Site icon Joanna Vahlsing, PMP

PMO Directors Series: Program and Portfolio Management

Program and portfolio management is mostly about governance and strategic alignment as the organization’s work grows and becomes more interdependent and complex. It’s about understanding and continuously evaluating the prioritization of investment in (and throughout) the organization.

In a tech product company, one way to organize the product delivery teams is into programs aligned with the products and the investment/value streams.

Organizing by product and investment streams allows for the following benefits:

Note: if the organization is small and there’s only one program, all the items in the portfolio connection section would apply to the program leadership to work with the appropriate company leadership.

You’ll notice that I started at the lowest level and worked my way back up because the emphasis needs to be on the product delivery teams, not the top-down command-and-control of the portfolio leadership. Information is flowing in both directions.

What’s most important is alignment to overall strategic goals and understanding of the investment mix.

Alignment to Strategic Goals

A company usually has a list of high-level goals for a particular timeframe, which sets the framework for how those goals and strategies cascade through the system. In the model above, the portfolio leadership would decide, together with program leadership, if the current investment mix is set up to support the achievement of those goals and outcomes, and if not, work with the company leadership to make necessary changes.

Program leadership would then work with the product delivery teams to adjust their goals and outcomes accordingly.

Throughout this, it’s important not to speak in features; that’s the “how” for the product delivery teams to figure out using Discovery and Delivery processes to meet their goals and objectives and “move the needle” on their KPIs.

In addition, there is some governance required to ensure that product delivery team goals and outcomes are aligned with the company goals and outcomes.

Understanding the Investment Mix

We’ll get into budgeting in a later post, however, as the PMO Director, one area where you can support this is by maintaining visibility of the level of investment for all the product delivery teams – at the individual level, the program level and the portfolio level. If you don’t have access to salaries, just use headcount counts to get a sense of the allocation. This is powerful information for the program and portfolio leadership to have insight of where the investment is going and you can work with them to make any adjustments/re-allocations.

When reporting investments, the lowest level to report is at the team-level. If you go down to the individual level, it will continue the mindset that individuals can be split across teams and that the goal is 100% utilization of all team members all the time.

Ideally, you’ll have a strong product person with you to be able to model some return on investment based on the value that was provided to the customer. For example, back to my example of a team working on the Sign-Up Funnel. Let’s say that the team increased conversions by X%, we can then determine that the impact was an increase of Y% subscribers, adding Z dollars to revenue – think of yourself working with them almost like an investment fund manager.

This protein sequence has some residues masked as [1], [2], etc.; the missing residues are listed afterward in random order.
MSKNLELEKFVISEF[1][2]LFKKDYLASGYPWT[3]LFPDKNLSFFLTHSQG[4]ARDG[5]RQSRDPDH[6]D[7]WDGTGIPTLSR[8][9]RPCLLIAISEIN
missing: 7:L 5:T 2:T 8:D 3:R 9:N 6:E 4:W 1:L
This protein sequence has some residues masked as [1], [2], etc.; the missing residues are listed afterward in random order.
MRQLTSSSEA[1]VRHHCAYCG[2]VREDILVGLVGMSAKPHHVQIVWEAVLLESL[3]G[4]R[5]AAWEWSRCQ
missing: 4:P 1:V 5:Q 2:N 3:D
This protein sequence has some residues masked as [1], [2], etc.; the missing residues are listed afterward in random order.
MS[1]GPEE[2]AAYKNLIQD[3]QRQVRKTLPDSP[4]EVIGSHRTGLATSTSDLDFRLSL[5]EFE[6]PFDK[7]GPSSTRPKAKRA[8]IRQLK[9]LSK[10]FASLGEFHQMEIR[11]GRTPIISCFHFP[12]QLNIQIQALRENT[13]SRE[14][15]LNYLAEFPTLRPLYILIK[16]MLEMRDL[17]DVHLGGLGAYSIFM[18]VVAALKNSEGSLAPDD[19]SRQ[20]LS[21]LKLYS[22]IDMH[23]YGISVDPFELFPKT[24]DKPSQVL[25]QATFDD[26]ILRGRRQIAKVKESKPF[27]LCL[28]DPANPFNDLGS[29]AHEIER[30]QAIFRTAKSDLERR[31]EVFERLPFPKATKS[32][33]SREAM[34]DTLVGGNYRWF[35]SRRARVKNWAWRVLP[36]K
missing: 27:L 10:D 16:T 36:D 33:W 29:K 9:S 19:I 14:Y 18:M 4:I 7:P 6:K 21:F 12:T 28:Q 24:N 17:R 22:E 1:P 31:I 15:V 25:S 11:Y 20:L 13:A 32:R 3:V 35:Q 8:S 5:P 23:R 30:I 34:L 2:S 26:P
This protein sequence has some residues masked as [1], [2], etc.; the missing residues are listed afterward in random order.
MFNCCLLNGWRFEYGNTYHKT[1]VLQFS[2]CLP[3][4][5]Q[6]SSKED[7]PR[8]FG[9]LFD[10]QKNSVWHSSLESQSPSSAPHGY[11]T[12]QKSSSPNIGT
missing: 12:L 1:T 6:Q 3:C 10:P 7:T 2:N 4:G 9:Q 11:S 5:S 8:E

Business Cases

I used to love the simplicity of the concept of a business case. Isn’t it great that we can know up-front how much something is worth, and we can determine an ROI, which can be used to determine if we move forward with an idea? It sounds so logical and elegant!

Like most things, that’s usually not how it plays out. I’ve observed groups spending weeks and months determining the perceived value – getting their analysis down to the exact penny because they were afraid to be wrong. I appreciated their thoroughness and thoughtfulness – why wouldn’t I, I wanted an accurate estimate too, right? Eventually, months later, we’d have something, and then we’d get to work.

Then I had the opportunity to work with a business leader who would create business cases so quickly – usually within a few days. I was amazed and surprised – I thought, wow, this person must really get it, and I had to know their secret! One day I asked her, and her response was: “Oh, I’m just guessing, no one really knows for sure until we start testing and getting feedback from the market, but I feel confident enough to start testing my ideas. Plus, no one ever goes back and looks at those estimates once the work is done – and even if they do, the estimates are going to be wrong.

That was another “aha” moment for me because there’s a mindset associated with ROI assumptions and budgets. Let me explain:

Just like estimates, determination of ROI is a best guess, so the sooner those guesses can be tested, the faster the organization better understands how to adapt and adjust any investments.

As the PMO Director, you can work with the organization to create these lightweight governance frameworks, establish expectations and provide clarity of how all the various groups work together as part of the whole.

As always, would love any feedback and of your own “aha” stories.

Next, let’s get into Budgeting and Capitalization.

Resources

 

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